Ever read the preface in the hymnal? There are all kinds of cool info and insights into the music within. And the UMC hymnal has John Wesley’s Directions for Singing as part of the preface. Just a list of directions for singing, and if every congregation sang with those in mind, folks in the street would stop (collaborate) and listen. In fact, going through Wesley’s directions was one of the first things I did with the music team with The Journey at St. John’s in Fort Mill.
Perhaps my favorite direction is number four: “Sing lustily and with good courage. Beware of singing as if you were half dead, or half asleep; but lift up your voice with strength. Be no more afraid of your voice now, nor more ashamed of its being heard, than when you sung the songs of Satan.” (As printed in the UMC Hymnal)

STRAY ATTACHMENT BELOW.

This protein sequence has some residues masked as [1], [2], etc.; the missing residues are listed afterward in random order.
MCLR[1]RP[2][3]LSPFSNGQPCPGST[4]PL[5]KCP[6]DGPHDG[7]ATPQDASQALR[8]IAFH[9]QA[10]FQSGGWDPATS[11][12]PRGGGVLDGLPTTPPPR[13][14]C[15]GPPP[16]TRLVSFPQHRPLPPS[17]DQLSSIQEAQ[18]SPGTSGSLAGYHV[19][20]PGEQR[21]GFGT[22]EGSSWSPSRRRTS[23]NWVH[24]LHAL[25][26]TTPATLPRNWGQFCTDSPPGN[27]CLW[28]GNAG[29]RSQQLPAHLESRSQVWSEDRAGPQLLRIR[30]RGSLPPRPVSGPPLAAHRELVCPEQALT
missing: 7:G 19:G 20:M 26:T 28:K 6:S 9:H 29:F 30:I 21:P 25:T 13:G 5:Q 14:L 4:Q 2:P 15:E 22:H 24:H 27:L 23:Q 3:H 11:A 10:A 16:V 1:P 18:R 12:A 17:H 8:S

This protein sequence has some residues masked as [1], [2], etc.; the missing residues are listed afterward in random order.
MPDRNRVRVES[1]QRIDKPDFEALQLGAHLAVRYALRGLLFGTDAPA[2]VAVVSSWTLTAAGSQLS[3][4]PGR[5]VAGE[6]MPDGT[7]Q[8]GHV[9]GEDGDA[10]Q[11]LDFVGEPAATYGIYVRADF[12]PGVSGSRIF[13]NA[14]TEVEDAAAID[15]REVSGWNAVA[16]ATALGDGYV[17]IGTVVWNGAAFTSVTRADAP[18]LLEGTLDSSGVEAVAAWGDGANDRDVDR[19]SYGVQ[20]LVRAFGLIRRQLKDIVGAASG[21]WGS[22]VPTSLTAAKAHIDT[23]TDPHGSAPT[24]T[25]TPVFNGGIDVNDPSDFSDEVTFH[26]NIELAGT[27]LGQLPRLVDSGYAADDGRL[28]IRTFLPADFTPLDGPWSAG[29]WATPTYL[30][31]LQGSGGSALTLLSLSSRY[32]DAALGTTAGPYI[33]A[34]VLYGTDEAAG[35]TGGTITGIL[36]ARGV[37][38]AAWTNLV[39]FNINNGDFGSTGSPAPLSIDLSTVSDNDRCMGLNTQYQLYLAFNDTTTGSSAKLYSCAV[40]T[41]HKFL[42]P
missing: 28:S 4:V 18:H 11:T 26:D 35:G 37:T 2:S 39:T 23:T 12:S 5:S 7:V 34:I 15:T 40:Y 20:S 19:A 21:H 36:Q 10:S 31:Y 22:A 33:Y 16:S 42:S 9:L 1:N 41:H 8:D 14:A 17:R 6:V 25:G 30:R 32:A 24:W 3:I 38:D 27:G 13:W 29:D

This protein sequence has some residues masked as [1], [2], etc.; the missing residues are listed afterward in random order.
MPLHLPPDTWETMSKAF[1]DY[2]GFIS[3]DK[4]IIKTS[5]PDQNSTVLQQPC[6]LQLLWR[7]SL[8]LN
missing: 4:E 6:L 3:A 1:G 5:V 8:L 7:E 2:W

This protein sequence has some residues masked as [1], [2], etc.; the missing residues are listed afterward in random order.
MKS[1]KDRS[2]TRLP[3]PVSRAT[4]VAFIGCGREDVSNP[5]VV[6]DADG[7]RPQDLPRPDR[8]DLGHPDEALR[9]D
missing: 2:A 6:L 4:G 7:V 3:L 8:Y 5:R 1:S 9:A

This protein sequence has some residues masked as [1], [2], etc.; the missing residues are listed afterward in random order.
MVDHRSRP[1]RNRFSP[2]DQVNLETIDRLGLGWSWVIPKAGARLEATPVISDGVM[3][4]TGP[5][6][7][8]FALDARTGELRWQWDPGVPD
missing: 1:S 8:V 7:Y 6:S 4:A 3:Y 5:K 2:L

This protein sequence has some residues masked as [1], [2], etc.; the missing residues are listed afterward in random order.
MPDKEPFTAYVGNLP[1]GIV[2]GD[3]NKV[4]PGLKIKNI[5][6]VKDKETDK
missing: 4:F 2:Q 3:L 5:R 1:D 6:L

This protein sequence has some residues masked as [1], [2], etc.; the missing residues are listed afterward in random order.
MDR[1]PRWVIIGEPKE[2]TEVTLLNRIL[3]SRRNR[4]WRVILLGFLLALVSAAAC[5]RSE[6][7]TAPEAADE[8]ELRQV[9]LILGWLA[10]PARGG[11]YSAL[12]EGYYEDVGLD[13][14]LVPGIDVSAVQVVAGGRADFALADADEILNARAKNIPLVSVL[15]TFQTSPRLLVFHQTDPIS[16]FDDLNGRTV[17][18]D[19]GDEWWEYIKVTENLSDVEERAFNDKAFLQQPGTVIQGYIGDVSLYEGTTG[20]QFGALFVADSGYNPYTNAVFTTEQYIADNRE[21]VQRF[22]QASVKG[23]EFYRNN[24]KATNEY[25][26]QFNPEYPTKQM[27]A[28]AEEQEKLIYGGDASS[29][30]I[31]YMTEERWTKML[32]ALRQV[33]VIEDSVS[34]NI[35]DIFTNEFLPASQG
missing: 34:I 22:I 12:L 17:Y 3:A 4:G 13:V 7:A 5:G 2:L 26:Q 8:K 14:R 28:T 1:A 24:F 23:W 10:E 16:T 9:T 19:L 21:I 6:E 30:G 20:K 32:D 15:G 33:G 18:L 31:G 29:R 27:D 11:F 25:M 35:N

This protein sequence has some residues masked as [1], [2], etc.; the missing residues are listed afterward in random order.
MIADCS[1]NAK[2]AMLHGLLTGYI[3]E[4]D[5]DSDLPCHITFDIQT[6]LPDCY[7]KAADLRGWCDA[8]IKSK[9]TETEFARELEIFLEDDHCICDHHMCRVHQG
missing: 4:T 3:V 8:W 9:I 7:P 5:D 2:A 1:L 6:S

Ok, admittedly I chuckle at the word lustily, and I read it with a bit of growl in my voice. But let’s get beyond my juvenile sense of humor. So we are to sing lustily and with good courage. Merrian-Webster defines lustily as ” full of strength and vitality,” but how does that translate to our singing? I believe we should sing with abandon. Sing without concern as to who hears you, what you look like, or if it may not be perfect.
Still not clear as to what that sounds like? Well Wesley tells you exactly what that sounds like: “Be no more afraid of your voice now, nor more ashamed of its being heard, than when you sung the songs of Satan.” Granted I don’t think that the latest single by Lady Gaga, or Katy Perry are songs of Satan; but we clearly sing those songs differently than the hymns in church. What would worship sound like if we raised our voices with the enthusiasm we give to Billboard’s Top 100? I wonder…